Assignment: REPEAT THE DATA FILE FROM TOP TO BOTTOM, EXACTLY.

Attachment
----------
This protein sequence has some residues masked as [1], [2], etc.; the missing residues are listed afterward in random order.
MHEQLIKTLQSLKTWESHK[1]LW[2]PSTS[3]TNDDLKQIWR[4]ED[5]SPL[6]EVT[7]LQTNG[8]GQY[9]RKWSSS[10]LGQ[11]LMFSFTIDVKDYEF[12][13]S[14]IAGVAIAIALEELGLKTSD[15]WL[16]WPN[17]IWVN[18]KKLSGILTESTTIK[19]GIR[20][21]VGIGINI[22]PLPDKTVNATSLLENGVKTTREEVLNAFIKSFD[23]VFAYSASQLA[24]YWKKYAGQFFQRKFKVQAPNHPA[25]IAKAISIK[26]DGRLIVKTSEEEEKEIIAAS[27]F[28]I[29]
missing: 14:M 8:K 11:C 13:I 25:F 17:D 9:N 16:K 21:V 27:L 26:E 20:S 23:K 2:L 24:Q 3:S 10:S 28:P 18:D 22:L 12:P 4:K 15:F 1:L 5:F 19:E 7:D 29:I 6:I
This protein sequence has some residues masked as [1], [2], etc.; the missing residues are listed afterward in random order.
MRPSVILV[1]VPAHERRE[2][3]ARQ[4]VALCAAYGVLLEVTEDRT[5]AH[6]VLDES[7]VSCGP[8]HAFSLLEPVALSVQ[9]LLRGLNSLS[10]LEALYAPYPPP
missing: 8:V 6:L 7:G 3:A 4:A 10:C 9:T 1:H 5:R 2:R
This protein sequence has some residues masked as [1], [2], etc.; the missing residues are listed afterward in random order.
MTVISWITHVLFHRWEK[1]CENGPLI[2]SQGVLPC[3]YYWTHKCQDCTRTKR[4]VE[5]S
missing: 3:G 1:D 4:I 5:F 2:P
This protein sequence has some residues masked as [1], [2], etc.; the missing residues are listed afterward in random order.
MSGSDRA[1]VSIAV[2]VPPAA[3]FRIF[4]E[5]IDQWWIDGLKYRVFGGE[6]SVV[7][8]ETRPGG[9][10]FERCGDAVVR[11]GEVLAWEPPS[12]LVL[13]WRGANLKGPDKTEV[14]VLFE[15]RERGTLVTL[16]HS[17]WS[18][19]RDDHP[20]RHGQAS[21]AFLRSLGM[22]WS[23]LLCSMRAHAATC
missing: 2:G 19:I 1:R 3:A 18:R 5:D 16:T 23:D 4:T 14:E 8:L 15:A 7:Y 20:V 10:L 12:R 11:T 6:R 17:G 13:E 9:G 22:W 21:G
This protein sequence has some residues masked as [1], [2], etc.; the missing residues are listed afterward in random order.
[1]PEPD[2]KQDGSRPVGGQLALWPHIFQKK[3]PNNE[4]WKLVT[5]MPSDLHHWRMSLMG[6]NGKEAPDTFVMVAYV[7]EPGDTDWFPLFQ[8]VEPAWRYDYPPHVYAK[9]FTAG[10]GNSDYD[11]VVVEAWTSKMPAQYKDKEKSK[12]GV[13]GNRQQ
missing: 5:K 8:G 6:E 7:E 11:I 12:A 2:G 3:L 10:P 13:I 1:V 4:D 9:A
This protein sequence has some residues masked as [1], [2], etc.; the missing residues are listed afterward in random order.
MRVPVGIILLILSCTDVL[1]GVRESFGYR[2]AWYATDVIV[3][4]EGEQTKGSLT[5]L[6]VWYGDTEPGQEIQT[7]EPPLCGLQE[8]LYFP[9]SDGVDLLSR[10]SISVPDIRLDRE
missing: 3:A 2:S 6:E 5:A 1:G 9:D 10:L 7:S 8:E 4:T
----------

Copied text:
This protein sequence has some residues masked as [1], [2], etc.; the missing residues are listed afterward in random order.
MHEQLIKTLQSLKTWESHK[1]LW[2]PSTS[3]TNDDLKQIWR[4]ED[5]SPL[6]EVT[7]LQTNG[8]GQY[9]RKWSSS[10]LGQ[11]LMFSFTIDVKDYEF[12][13]S[14]IAGVAIAIALEELGLKTSD[15]WL[16]WPN[17]IWVN[18]KKLSGILTESTTIK[19]GIR[20][21]VGIGINI[22]PLPDKTVNATSLLENGVKTTREEVLNAFIKSFD[23]VFAYSASQLA[24]YWKKYAGQFFQRKFKVQAPNHPA[25]IAKAISIK[26]DGRLIVKTSEEEEKEIIAAS[27]F[28]I[29]
missing: 14:M 8:K 11:C 13:I 25:F 17:D 9:N 16:K 21:V 27:L 26:E 20:S 23:K 2:L 24:Q 3:S 10:S 28:P 18:D 22:L 12:P 4:K 15:F 1:L 5:F 19:E 7:D 29:I 6:I
This protein sequence has some residues masked as [1], [2], etc.; the missing residues are listed afterward in random order.
MRPSVILV[1]VPAHERRE[2][3]ARQ[4]VALCAAYGVLLEVTEDRT[5]AH[6]VLDES[7]VSCGP[8]HAFSLLEPVALSVQ[9]LLRGLNSLS[10]LEALYAPYPPP
missing: 8:V 6:L 7:G 3:A 4:A 10:C 9:T 1:H 5:R 2:R
This protein sequence has some residues masked as [1], [2], etc.; the missing residues are listed afterward in random order.
MTVISWITHVLFHRWEK[1]CENGPLI[2]SQGVLPC[3]YYWTHKCQDCTRTKR[4]VE[5]S
missing: 3:G 1:D 4:I 5:F 2:P
This protein sequence has some residues masked as [1], [2], etc.; the missing residues are listed afterward in random order.
MSGSDRA[1]VSIAV[2]VPPAA[3]FRIF[4]E[5]IDQWWIDGLKYRVFGGE[6]SVV[7][8]ETRPGG[9][10]FERCGDAVVR[11]GEVLAWEPPS[12]LVL[13]WRGANLKGPDKTEV[14]VLFE[15]RERGTLVTL[16]HS[17]WS[18][19]RDDHP[20]RHGQAS[21]AFLRSLGM[22]WS[23]LLCSMRAHAATC
missing: 2:G 19:I 1:R 3:A 18:R 5:D 16:T 23:D 4:T 14:E 8:L 15:A 7:Y 20:V 10:L 12:R 11:T 6:R 17:G 13:E 9:G 22:W 21:G
This protein sequence has some residues masked as [1], [2], etc.; the missing residues are listed afterward in random order.
[1]PEPD[2]KQDGSRPVGGQLALWPHIFQKK[3]PNNE[4]WKLVT[5]MPSDLHHWRMSLMG[6]NGKEAPDTFVMVAYV[7]EPGDTDWFPLFQ[8]VEPAWRYDYPPHVYAK[9]FTAG[10]GNSDYD[11]VVVEAWTSKMPAQYKDKEKSK[12]GV[13]GNRQQ
missing: 5:K 8:G 6:E 7:E 11:I 12:A 2:G 3:L 10:P 13:I 1:V 4:D 9:A
This protein sequence has some residues masked as [1], [2], etc.; the missing residues are listed afterward in random order.
MRVPVGIILLILSCTDVL[1]GVRESFGYR[2]AWYATDVIV[3][4]EGEQTKGSLT[5]L[6]VWYGDTEPGQEIQT[7]EPPLCGLQE[8]LYFP[9]SDGVDLLSR[10]SISVPDIRLDRE
missing: 3:A 2:S 6:E 5:A 1:G 9:D 10:L 7:S 8:E 4:T